This floor map at Southampton’s SeaCity Museum locates where I went to school (The Deanery School) and Southampton Technical College (now City College) in the St Mary’s area. In the early 1900s it was a Deanery for St Mary’s Church (still is), The Chancery, alms houses and a workhouse. The red dots depict just some of over 700 addresses in Southampton, of crew members of The Titanic fell victim and died.
When the Titanic sank in April 1912, it was devastating for Southampton. It was our 9/11 as it were.
Most of the crew were from Southampton – Most of the crew, along with its Captain, went down with the ship. Which meant that more than half of those that died listed their address in Southampton. One Street near the then Docks (named Briton or Brintons Street) was demolished as every house in it had a family member that drowned in the disaster – families found living there too painful. If you visit Southampton’s SeaCity museum, one of the floors has a map of the inner city and every red dot is an address of a victim.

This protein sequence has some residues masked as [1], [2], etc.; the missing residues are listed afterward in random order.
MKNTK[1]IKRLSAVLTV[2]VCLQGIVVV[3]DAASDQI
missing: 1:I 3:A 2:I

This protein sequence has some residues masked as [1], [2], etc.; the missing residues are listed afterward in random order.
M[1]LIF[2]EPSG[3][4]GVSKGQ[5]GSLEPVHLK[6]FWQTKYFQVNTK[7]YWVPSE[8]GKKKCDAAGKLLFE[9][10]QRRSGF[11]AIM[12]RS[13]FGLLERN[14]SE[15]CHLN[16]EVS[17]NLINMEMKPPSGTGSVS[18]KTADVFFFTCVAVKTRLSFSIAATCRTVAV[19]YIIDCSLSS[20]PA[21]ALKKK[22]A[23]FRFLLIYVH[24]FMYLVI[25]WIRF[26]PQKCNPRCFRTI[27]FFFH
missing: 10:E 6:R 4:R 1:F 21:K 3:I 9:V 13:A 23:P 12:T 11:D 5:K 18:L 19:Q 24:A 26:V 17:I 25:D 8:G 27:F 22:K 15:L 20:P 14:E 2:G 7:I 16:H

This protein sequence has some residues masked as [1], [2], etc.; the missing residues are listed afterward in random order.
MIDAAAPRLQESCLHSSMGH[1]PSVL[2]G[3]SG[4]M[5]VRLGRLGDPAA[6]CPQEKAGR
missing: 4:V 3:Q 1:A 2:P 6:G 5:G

Some of the bodies brought back were buried in the cemetery on Southampton Common. Their stones are marked with a blue peg. This is a very old cemetery, which is attended to mainly by volunteers. There is a group of volunteers who give guided walks around the cemetery. The organisation also volunteer a number of other guided walks around Southampton such as a Titanic Trail or one about Jane Austin. It is worth going on a walk with them, if you are fit enough.
Their website is http://seesouthampton.co.uk